Real omelettes take a certain je ne sais quoi that I never had.  I've tried, unsuccessfully, to make omelettes on several occasions.  They always turn into scrambles which are tasty, but rarely pretty to look at.  This morning I wanted eggs, but I wanted to try to make them as healthy as possible.  They were delicious-enjoy!

Deconstructed Spinach Omelette


two eggs
a small handful of spinach washed and roughly chopped
about 5-6 mushrooms sliced
half of one small onion sliced
butter substitute or healthy oil

Brown the mushrooms in a pan over medium-high heat in about a tablespoon of butter substitute. When they're mostly browned (5-7 minutes) add the onions until they're transparent.  Using a fork or slotted spoon removethe mushrooms and onions from the pan into a bowl and set aside.

In the same pan turn heat up slightly (there should be a bit of oil left in the pan from the onions and mushrooms) add the washed chopped spinach.  The combination of remaining oil and the water from the washed spinach should wilt the greens rather quickly.  I kept them on the heat for only about 2 minutes because I wanted the greens to be firm, but warm.  When their to your liking lower the heat and remove the spinach and plate.  Add the mushrooms and onions on top of the spinach

Return the pan to the flame to medium and add the eggs.  Cook in any fashion.  I scrambled mine with a touch of salt and pepper, but a fried or poached egg would also be delicious.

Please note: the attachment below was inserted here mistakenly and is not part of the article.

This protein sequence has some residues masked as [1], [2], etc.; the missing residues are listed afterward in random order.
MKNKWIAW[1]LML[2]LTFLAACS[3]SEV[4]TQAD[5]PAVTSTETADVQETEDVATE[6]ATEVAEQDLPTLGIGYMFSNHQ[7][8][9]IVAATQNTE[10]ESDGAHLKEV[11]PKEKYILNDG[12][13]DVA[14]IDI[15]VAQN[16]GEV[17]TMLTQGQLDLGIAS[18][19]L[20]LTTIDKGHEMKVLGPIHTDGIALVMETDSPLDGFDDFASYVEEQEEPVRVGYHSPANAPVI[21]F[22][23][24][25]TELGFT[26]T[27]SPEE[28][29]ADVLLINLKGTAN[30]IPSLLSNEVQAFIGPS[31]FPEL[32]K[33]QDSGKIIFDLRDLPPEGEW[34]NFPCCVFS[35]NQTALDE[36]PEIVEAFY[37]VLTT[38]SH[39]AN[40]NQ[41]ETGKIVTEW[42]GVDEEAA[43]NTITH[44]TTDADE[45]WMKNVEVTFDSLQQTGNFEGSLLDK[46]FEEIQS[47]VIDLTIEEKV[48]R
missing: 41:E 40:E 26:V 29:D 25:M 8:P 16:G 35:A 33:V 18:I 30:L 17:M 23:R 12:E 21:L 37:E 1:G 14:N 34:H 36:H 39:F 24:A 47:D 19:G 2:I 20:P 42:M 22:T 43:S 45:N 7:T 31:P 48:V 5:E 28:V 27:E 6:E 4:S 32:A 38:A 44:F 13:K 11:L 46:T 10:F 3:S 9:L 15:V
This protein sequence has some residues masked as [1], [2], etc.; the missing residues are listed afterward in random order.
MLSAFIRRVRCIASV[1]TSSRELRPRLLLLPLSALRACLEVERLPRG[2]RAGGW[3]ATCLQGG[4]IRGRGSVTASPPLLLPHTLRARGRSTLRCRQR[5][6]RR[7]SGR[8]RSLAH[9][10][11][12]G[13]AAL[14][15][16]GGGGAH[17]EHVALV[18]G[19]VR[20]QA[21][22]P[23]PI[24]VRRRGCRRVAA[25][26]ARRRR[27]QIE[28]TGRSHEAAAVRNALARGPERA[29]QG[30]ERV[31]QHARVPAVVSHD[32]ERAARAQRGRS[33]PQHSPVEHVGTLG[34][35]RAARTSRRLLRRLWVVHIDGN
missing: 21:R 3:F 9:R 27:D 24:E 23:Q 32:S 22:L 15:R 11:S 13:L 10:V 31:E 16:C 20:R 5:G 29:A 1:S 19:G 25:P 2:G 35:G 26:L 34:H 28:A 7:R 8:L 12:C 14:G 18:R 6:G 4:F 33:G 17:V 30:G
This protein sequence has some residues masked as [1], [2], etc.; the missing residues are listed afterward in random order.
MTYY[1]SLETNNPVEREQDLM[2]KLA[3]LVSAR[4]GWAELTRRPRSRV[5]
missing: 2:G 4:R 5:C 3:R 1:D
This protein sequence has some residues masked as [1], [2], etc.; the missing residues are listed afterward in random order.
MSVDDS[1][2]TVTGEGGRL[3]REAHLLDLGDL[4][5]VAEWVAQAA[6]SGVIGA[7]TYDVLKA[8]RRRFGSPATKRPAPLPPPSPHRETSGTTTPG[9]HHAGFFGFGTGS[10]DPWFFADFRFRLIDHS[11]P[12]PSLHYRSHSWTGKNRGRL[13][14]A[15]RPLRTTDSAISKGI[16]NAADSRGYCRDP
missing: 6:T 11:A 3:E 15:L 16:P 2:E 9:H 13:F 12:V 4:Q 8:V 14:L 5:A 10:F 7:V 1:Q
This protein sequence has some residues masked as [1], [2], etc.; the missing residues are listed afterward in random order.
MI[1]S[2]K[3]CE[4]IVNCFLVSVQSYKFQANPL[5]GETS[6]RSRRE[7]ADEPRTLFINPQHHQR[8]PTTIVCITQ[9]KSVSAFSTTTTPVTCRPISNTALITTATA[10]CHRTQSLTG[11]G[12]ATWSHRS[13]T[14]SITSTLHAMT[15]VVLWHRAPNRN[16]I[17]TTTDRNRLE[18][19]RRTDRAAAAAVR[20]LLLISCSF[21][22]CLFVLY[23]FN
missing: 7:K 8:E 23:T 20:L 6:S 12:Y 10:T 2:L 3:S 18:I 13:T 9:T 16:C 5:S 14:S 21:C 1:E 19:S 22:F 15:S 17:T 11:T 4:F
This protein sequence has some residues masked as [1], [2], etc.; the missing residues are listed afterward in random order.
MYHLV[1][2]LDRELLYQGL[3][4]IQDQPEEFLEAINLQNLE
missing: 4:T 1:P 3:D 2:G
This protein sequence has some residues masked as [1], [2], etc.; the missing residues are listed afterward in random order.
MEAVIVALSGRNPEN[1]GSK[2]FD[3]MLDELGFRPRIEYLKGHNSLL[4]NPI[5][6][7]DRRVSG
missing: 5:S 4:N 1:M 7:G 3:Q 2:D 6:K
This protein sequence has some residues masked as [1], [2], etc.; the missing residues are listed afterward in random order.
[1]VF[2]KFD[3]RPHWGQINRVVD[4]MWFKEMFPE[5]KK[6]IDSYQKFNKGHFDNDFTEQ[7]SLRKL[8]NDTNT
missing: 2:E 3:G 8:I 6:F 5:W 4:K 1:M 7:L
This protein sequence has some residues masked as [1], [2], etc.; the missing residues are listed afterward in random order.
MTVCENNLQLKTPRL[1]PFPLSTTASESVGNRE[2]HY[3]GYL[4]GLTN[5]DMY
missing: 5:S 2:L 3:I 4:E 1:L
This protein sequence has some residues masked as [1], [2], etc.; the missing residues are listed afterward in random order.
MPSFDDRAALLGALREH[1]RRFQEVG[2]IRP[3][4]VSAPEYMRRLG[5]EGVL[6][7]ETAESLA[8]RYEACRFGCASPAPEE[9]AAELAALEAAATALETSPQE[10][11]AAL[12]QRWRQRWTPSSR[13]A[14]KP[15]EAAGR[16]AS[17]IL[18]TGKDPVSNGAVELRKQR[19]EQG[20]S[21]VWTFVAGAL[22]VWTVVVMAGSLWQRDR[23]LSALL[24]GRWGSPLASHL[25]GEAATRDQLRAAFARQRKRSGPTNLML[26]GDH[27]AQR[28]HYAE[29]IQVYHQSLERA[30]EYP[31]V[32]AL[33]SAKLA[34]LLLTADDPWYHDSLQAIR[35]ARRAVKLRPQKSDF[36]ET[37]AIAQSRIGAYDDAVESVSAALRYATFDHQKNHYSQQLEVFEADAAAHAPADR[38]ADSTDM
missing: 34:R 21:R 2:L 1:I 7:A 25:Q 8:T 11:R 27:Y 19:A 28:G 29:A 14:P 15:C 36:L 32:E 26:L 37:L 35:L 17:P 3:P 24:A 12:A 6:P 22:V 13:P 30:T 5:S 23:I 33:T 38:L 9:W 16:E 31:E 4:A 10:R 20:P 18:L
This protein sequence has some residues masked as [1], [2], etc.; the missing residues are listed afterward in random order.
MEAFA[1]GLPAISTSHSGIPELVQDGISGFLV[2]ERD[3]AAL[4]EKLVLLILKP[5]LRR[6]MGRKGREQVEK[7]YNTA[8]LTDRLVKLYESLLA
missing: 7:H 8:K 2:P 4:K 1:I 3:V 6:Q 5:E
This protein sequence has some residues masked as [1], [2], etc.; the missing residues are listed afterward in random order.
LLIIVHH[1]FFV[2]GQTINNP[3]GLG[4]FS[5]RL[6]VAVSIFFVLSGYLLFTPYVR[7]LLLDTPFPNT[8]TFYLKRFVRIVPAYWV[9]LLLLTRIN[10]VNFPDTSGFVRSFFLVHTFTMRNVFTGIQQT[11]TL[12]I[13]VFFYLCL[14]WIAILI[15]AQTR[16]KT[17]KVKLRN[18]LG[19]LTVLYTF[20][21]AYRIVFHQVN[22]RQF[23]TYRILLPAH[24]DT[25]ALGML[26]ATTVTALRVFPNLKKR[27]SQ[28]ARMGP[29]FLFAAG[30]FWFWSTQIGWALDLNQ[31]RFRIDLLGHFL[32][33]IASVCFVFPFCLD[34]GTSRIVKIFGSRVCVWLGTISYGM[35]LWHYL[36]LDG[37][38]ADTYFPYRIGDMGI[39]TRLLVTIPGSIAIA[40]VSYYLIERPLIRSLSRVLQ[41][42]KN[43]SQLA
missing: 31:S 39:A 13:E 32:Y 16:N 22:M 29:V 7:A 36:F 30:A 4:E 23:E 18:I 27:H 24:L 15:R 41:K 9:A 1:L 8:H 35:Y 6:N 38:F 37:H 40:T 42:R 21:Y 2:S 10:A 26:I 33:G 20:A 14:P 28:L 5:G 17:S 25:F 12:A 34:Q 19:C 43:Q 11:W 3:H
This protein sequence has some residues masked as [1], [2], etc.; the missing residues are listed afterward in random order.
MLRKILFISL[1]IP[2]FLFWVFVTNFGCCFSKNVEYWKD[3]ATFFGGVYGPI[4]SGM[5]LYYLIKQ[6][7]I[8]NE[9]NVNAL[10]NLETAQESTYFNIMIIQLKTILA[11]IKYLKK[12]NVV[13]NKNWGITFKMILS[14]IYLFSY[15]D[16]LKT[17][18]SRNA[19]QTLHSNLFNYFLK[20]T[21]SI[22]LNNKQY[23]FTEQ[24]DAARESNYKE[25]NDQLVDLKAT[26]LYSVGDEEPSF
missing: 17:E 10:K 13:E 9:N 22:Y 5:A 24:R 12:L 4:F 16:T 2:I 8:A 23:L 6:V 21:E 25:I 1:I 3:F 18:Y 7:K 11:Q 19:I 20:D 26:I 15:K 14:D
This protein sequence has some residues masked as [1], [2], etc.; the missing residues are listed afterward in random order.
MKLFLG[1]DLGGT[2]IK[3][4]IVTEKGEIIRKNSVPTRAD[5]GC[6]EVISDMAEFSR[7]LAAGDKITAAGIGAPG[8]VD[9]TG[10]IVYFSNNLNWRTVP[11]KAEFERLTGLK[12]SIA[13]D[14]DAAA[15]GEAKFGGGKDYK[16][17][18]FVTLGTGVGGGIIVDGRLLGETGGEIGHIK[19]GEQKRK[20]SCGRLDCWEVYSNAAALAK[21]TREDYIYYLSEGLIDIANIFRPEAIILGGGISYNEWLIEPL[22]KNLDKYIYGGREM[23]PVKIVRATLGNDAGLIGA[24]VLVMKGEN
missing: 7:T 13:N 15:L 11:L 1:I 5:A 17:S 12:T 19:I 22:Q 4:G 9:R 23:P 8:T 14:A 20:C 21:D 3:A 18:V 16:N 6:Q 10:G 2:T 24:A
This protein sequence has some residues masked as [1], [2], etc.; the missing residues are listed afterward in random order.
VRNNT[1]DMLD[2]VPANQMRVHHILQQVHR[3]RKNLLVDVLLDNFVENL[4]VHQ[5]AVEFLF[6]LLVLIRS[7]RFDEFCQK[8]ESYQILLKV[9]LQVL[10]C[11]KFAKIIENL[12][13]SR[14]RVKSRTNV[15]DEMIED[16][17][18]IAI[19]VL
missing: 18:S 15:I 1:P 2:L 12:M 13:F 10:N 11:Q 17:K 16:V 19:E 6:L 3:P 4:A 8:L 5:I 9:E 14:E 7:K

When the egg is finished cooking place on the spinach and mushrooms.  Enjoy!

Recipe Notes:
This recipe can be made Kosher and is Vegetarian

Ingredient Notes:
I used a soy butter substitute
Spinach is a great source of iron, Vitamin C, betacarotene, folate lutein and calcium.
From Super Natural Cooking by Heidi Swanson: "Researchers are finding that the phytonutrients in spinach have strong anticancer properties, particularly against cancers of the colon, lung, prostate, breast, stomach and skin.  In the case of prostate cancer, active ingredients in spinach seem to cause some cancer cells to self-destruct and others to go into a state of stasis, inhibiting proliferation of the cells."
I put spinach into all of the juices I make...now I know why it will remain a staple for my juicing!

Erika vs. The Scale

The scale and I have had a hate-hate relationship since I can remember.  I don't weigh myself and have avoided owning a scale for at least a decade.  Even at my smallest, a size zero, medical charts deemed me heavy for my height and suggested that I lose at least 15lbs to come in line with my proper height and weight. 

As I grew older and the number continued to rise I realized that for me it's not about the numbers on the scale, but the number of my clothing.  How I felt more than how much I weighed became my mantra.  Still, every time I went for a physical (the last one being six years ago)  I'd have to climb on the scale and read the number.  It was never pretty.

So it's been six years since I stepped on a scale and I was perfectly content with not knowing what it read...until the other day when I accidentally stepped on a dog scale at work.  I was so shocked by the number that two things immediately rushed into my head:

1.This is why I don't fucking own a scale
2.Is this even right or is this what I weigh in "dog"